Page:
"This sophisticated and engaging book has much to offer a number of scholarly areas, including Canadian history, gender studies, and political and legal studies. Working from a massive bedrock of diverse primary materials, Sarah Carter challenges assumptions about the institution of marriage, revealing its complexities and importance in the colonial past. In command of a multidisciplinary secondary literature, including legal studies and anthropology, her immediate focus is on western Canada, defined as the three prairie provinces, with particular focus on the region of southern Alberta....[The book] draws upon an excellent command of legal history, the depth and breadth of knowledge it displays on the topic is truly impressive, and it is written with a measured, yet passionate voice. It makes excellent use of photographs, and the text’s handsome layout makes for ease of reading. It is an important study that opens up multiple areas for further research; in particular, exploration of the limits of the law to control the intimate histories of people going about their everyday lives." Katie Pickles, University of Canterbury, BC Studies, Winter 2008/09

"The Importance of Being Monogamous is one of those books that make you wonder why its subject has not been the focus of a major study until now... Using Missionary publications, newspapers, travelers' accounts, government circulars and correspondence, and legal decisions, Sarah Carter explores how Christian, monogamous, heterosexual marriage was imposed on Aboriginals and Mormons in late-nineteenth- and early-twentieth-century Western Canada as part of the federal government's nation-building agenda. ... Indeed, before the late nineteenth-century monogamous marriage was not a foregone conclusion; it was a deliberate choice on the part of white, Christian, middle-class politicians, government officials, and reformers to make it the foundation for a new nation. ... Carter explores in more detail Plains Aboriginals' marriage customs as well the imposition of the monogamous model and its implications for women. Pointing to a persistent bias among scholars and legal experts, she argues convincingly that the term "marriage" should also apply to the diverse forms of unions found in Aboriginal societies in Western Canada. ... The Importance of Being Monogamous is a fine contribution to the study of British imperialism and colonialism and its reproduction in the Canadian context." - Melanie Brunet, College universitaire de Saint-Boniface, H-Canada, Dec. 2008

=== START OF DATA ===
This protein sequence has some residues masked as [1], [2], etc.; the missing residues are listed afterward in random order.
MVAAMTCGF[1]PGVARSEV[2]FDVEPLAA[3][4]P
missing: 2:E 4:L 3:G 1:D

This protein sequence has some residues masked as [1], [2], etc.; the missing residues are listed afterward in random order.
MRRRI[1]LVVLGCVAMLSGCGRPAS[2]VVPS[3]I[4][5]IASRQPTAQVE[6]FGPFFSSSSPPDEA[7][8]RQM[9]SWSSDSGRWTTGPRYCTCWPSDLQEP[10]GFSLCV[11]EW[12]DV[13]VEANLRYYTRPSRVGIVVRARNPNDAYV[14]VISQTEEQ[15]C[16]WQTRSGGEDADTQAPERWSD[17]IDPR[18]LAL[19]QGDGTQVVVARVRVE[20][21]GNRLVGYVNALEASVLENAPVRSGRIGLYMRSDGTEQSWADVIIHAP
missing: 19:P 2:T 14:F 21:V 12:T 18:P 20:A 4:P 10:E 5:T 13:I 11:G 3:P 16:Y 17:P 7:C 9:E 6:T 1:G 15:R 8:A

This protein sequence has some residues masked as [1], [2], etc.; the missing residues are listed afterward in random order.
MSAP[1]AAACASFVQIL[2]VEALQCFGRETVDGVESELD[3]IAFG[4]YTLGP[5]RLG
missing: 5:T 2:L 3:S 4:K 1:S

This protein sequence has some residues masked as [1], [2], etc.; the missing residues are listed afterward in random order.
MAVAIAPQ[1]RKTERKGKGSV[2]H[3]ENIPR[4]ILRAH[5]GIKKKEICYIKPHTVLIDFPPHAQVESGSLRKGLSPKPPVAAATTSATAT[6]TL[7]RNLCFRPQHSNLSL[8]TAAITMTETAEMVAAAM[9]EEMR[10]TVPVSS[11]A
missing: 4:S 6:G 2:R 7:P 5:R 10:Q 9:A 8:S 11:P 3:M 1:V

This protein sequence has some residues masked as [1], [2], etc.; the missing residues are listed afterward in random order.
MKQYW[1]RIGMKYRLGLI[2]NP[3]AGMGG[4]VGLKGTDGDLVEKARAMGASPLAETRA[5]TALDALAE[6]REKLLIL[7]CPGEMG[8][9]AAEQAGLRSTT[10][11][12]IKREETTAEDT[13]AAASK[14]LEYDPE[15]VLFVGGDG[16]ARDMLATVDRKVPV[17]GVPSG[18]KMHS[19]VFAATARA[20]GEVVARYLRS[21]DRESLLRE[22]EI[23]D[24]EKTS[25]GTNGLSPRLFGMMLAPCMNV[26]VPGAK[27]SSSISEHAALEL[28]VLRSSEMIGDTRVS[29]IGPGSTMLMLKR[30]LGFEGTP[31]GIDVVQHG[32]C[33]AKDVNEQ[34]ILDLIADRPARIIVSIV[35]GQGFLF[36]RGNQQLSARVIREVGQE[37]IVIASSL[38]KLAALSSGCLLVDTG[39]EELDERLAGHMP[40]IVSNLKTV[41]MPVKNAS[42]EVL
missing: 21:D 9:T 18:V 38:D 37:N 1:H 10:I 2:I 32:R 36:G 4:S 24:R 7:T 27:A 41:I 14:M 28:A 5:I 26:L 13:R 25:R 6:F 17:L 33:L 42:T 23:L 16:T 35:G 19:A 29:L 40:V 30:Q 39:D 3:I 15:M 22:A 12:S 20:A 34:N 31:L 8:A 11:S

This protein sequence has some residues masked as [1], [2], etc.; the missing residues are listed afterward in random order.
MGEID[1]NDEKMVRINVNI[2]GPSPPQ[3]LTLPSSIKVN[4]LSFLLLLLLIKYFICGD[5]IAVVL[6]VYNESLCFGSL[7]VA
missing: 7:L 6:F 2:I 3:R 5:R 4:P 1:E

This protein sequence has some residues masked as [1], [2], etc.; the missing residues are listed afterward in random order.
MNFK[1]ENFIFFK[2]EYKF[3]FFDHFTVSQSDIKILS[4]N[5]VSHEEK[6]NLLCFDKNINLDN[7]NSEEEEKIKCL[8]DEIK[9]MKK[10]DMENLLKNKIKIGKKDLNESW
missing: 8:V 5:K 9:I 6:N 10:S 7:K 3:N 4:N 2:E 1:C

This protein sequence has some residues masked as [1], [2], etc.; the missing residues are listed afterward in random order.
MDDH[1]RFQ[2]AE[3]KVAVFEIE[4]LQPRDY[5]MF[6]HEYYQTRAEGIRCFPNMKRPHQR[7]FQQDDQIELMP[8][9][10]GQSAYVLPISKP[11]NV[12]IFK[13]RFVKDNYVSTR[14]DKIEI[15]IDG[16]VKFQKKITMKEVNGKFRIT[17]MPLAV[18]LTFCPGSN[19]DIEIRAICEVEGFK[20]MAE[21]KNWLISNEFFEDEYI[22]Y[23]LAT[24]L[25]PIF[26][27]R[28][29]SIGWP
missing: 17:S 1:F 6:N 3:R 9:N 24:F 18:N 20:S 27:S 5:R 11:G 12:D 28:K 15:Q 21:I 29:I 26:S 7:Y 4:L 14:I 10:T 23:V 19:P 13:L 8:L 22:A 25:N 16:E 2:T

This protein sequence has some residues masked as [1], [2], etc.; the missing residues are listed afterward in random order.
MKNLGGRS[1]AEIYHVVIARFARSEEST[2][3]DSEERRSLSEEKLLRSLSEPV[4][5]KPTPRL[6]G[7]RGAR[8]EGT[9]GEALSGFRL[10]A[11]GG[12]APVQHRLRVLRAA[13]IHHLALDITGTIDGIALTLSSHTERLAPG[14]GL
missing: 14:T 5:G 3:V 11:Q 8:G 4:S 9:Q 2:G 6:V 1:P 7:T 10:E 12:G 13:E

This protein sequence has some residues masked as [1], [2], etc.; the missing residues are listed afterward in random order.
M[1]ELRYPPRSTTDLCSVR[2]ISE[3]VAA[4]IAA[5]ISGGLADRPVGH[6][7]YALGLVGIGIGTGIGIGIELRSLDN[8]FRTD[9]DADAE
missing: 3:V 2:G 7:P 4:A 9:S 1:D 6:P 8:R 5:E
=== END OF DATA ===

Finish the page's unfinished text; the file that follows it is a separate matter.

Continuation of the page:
"This is too important a book to be confined to the libraries of scholars, even though they may be the principal targets of a university publisher. Sarah Carter, professor of history and native studies at the University of Alberta, sets out to show the function of monogamy, which some termed the 'fortress of marriage,' in incorporating Western Canada into the Dominion of Canada. In the process she depicts two major consequences, seemingly more relevant to race and gender status than nation building: the manipulation of First Nations and the reduction of the status of women, notably those of First Nations.... It is profoundly depressing to contemplate the destructiveness of Euro- Canadian interference in the aboriginal cultures (including those of the Canadian West) in the late Victorian era. Prior to colonial times, marriage in aboriginal cultures, according to Carter's findings, was often rich in ceremony and spirituality....The Importance of Being Monogamous is a worthy example of history amplified and enriched." Ron Kirbyson, The Winnipeg Free Press, May 3, 2009

"Historian Carter's study of marriage as a social institution in Western Canada seeks to destabilize the notion that monogamous unions are the ancient and unquestionable foundations of family-and thus community-life. Attempts by missionaries and the government to establish and reward monogamous marriage and punish alternative marriage brought these forces into conflict with Mormon settlers and with various First Nations. Harsh legislation also punished widows, single women, and wives deserted by their husbands. In an excellent chapter on Aboriginal marriage, Carter (Native Studies, University of Alberta) does a fine job of showing how the polygamy of some tribes was actually a source of freedom for women, in contrast to the strict laws governing marriage and divorce for white settlers. She examines the efforts of missionaries and officials to establish monogamous marriages for tribal people, in a belief that monogamy would elevate tribal women to the glorified status of white wives, many of whom were in a greater state of slavery within their marriages than Aboriginal women. This vast book is a thorough social and legal exploration into the settlement of Western Canada and the contested role that marriage played in establishing the nation." J. B. Edwards, Choice, May 2009